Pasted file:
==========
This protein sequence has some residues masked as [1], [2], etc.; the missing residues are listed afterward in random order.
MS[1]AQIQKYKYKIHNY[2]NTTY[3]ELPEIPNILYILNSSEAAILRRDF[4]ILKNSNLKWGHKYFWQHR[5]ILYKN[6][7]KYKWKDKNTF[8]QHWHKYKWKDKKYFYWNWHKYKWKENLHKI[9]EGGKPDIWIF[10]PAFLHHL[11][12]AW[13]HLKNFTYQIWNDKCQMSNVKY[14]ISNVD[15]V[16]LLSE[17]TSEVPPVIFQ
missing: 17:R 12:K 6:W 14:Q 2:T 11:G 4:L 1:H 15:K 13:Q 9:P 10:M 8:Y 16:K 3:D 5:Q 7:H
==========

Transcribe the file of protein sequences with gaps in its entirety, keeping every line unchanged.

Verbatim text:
This protein sequence has some residues masked as [1], [2], etc.; the missing residues are listed afterward in random order.
MS[1]AQIQKYKYKIHNY[2]NTTY[3]ELPEIPNILYILNSSEAAILRRDF[4]ILKNSNLKWGHKYFWQHR[5]ILYKN[6][7]KYKWKDKNTF[8]QHWHKYKWKDKKYFYWNWHKYKWKENLHKI[9]EGGKPDIWIF[10]PAFLHHL[11][12]AW[13]HLKNFTYQIWNDKCQMSNVKY[14]ISNVD[15]V[16]LLSE[17]TSEVPPVIFQ
missing: 17:R 12:K 6:W 14:Q 2:T 11:G 4:L 1:H 15:K 13:Q 9:P 10:M 8:Y 16:K 3:D 5:Q 7:H